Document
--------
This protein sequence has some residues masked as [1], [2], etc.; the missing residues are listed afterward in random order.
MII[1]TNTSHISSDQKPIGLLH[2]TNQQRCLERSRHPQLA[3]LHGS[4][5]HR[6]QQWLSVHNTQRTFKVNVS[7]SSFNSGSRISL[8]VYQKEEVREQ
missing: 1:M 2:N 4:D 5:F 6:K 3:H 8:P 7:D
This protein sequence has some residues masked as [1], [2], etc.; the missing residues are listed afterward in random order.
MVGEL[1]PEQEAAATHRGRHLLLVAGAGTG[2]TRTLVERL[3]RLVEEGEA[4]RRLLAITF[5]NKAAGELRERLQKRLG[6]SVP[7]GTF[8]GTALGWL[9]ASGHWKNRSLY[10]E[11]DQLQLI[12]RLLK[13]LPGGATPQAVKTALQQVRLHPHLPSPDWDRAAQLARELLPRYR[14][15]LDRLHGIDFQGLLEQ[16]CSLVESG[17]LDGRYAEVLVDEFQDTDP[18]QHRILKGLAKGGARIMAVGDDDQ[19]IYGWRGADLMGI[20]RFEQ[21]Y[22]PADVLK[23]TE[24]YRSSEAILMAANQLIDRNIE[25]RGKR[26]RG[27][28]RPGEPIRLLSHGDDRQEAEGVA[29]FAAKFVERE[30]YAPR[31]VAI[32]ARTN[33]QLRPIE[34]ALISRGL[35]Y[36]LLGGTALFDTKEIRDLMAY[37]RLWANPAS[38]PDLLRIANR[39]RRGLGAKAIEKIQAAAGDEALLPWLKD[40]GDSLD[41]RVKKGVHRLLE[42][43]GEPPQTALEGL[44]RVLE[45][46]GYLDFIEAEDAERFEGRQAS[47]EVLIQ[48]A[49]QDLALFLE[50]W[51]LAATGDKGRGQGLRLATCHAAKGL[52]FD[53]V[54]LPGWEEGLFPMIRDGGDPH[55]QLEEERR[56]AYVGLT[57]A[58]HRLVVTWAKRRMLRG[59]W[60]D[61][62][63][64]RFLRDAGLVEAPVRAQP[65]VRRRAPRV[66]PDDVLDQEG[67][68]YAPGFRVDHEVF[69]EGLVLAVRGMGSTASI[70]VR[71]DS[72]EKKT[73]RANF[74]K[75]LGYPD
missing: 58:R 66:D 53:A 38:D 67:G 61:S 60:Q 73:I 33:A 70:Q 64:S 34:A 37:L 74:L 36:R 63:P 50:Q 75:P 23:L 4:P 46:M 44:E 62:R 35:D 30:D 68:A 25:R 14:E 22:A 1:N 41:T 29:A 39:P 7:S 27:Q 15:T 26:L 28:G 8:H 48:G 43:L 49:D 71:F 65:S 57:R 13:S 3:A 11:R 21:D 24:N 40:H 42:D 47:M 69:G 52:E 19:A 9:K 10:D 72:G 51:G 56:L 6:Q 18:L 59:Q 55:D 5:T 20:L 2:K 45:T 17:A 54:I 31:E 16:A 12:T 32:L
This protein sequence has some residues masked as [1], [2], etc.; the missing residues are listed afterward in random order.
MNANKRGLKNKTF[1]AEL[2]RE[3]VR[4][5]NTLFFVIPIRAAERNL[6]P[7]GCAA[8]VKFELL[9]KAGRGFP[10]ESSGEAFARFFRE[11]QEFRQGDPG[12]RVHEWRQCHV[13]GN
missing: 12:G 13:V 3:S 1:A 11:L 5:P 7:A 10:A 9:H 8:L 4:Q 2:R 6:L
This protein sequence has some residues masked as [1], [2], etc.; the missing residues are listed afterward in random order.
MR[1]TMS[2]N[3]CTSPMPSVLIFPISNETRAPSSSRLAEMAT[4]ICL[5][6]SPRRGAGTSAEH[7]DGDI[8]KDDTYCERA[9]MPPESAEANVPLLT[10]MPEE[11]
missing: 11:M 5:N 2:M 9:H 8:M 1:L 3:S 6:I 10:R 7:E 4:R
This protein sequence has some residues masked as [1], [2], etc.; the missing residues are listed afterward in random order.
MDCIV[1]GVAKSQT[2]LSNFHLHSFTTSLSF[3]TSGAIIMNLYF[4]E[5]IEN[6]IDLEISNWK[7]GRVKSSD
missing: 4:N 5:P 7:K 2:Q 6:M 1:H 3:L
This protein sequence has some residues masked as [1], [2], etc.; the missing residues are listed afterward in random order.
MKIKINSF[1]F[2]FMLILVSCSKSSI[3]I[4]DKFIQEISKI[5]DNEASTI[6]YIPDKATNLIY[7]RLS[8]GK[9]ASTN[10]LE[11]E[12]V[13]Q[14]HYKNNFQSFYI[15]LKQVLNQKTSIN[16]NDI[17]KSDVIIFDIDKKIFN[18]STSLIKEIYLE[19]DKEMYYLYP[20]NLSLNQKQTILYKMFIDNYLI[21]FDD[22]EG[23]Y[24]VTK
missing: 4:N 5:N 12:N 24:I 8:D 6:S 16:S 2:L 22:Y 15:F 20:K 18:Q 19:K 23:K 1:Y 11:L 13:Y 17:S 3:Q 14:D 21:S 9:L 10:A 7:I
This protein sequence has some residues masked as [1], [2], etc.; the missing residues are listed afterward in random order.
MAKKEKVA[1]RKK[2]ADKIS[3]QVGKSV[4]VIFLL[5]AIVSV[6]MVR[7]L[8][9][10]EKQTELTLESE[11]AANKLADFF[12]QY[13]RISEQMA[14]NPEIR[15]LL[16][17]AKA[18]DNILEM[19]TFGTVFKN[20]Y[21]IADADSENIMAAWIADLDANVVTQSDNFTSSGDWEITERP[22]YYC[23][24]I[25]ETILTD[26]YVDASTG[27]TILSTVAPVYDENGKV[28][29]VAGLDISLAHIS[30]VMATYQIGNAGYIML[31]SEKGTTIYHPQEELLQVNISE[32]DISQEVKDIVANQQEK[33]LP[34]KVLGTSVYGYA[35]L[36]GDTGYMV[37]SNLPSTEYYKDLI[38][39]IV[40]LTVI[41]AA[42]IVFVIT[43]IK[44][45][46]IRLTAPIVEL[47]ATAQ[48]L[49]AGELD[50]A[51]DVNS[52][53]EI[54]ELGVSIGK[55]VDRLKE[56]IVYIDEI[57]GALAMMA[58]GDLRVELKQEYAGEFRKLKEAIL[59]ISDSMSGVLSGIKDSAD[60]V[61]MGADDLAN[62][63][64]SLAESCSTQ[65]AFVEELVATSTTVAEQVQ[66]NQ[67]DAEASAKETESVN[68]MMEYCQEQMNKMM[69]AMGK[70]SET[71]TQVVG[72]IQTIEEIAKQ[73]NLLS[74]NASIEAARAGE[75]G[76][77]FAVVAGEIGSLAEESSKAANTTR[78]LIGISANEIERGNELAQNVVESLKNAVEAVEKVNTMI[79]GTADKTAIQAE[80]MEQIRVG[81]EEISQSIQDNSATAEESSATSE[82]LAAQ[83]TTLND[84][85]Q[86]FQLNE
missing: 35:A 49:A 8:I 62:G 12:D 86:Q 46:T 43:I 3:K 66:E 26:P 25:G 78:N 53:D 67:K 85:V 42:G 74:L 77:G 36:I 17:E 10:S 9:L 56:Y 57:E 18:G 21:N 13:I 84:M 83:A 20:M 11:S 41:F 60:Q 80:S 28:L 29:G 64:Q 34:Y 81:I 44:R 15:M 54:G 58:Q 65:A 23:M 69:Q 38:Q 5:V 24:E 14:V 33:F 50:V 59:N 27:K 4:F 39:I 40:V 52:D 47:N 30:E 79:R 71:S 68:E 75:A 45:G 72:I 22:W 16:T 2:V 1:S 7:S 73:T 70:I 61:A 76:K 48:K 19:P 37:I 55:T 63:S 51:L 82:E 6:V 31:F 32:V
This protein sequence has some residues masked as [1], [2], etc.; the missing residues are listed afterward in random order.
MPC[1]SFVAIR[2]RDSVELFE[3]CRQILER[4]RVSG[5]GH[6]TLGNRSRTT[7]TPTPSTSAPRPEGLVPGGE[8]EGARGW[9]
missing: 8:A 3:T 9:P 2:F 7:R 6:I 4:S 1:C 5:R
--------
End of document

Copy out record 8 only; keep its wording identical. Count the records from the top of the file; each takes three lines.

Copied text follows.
This protein sequence has some residues masked as [1], [2], etc.; the missing residues are listed afterward in random order.
MPC[1]SFVAIR[2]RDSVELFE[3]CRQILER[4]RVSG[5]GH[6]TLGNRSRTT[7]TPTPSTSAPRPEGLVPGGE[8]EGARGW[9]
missing: 8:A 3:T 9:P 2:F 7:R 6:I 4:S 1:C 5:R